Here's a longstanding mystery: Why are so few mammals monogamous?
For humans and many mammals, having a single, lifelong mate is extremely rare, except for some higher order primates.
What was the evolutionary pathway to monogamy? Two studies published this week suggest an answer.
While we might think of monogamy as all about women demanding loyalty from the roaming, shall we say, Anthony Weiner-like proclivities of men, these studies suggest that men might need monogamy more from an evolutionary context.
One study in the journal Science suggests that a small number of available females among early primates encouraged males to select a single mate and maintain loyalty as a survival mechanism.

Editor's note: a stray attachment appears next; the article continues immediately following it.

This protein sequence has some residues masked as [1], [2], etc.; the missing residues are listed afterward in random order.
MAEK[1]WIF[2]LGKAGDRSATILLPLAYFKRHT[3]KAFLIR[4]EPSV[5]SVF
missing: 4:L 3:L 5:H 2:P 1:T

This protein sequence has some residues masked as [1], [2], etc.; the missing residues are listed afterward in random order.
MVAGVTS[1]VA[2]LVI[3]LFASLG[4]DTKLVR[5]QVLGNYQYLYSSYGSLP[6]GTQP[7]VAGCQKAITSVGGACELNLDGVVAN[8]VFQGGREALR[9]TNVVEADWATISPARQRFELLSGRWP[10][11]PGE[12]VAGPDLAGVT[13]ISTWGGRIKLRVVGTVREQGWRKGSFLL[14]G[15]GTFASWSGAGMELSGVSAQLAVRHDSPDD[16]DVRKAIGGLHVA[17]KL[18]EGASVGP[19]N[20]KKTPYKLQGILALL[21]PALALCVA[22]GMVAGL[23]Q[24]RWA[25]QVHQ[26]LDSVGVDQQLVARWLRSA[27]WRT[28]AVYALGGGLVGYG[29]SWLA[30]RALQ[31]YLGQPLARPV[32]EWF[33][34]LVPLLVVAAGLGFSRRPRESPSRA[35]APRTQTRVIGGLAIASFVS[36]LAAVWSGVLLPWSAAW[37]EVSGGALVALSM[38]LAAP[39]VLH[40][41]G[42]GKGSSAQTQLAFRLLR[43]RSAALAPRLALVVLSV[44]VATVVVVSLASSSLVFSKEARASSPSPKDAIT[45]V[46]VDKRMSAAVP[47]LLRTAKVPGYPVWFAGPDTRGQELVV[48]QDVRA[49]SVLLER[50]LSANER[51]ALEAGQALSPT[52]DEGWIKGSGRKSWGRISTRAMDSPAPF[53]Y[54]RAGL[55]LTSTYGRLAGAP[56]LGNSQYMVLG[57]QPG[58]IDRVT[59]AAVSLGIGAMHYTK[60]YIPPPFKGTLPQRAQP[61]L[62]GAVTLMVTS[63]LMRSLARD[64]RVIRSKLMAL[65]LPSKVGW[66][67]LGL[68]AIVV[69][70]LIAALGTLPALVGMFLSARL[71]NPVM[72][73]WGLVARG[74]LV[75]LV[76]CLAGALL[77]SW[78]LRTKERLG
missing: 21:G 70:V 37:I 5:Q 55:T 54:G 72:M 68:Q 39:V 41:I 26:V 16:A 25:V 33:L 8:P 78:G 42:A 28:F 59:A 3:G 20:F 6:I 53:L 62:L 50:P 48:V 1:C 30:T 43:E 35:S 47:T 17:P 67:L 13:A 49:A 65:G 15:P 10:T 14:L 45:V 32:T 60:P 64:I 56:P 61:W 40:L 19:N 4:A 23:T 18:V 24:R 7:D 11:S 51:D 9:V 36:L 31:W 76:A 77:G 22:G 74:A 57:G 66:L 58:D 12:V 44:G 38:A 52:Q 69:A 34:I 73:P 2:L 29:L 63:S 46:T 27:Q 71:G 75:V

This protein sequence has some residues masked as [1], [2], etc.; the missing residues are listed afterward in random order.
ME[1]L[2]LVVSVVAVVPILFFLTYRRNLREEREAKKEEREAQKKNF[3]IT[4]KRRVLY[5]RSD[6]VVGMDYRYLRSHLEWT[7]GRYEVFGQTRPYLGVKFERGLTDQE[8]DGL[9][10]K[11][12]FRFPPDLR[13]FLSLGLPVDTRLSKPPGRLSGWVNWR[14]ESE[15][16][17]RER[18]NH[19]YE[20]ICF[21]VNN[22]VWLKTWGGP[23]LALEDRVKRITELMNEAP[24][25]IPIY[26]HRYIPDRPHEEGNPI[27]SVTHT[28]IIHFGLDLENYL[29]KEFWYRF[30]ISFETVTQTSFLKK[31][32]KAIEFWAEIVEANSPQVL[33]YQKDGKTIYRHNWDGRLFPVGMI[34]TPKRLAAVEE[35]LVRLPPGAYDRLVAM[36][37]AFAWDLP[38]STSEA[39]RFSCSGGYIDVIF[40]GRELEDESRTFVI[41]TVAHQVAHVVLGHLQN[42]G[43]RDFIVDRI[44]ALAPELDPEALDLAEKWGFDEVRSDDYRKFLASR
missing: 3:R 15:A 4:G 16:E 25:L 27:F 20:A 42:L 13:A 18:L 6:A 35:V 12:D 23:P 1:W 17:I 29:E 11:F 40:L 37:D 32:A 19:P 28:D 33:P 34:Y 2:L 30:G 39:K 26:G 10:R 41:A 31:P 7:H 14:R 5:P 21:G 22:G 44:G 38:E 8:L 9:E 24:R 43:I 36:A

Another study published in The Proceedings of the National Academy of Sciences argues that males are imprinted to be monogamous as a response to the threat of infanticide by staying near their child’s mother after birth.
The latter conclusion came from analyzing the behavior patterns of more than 200 primates.
Kit Opie, evolutionary anthropologist at University College London was the lead author on the study published in The Proceedings of the National Academy of Sciences. He joins The Takeaway to discuss his research.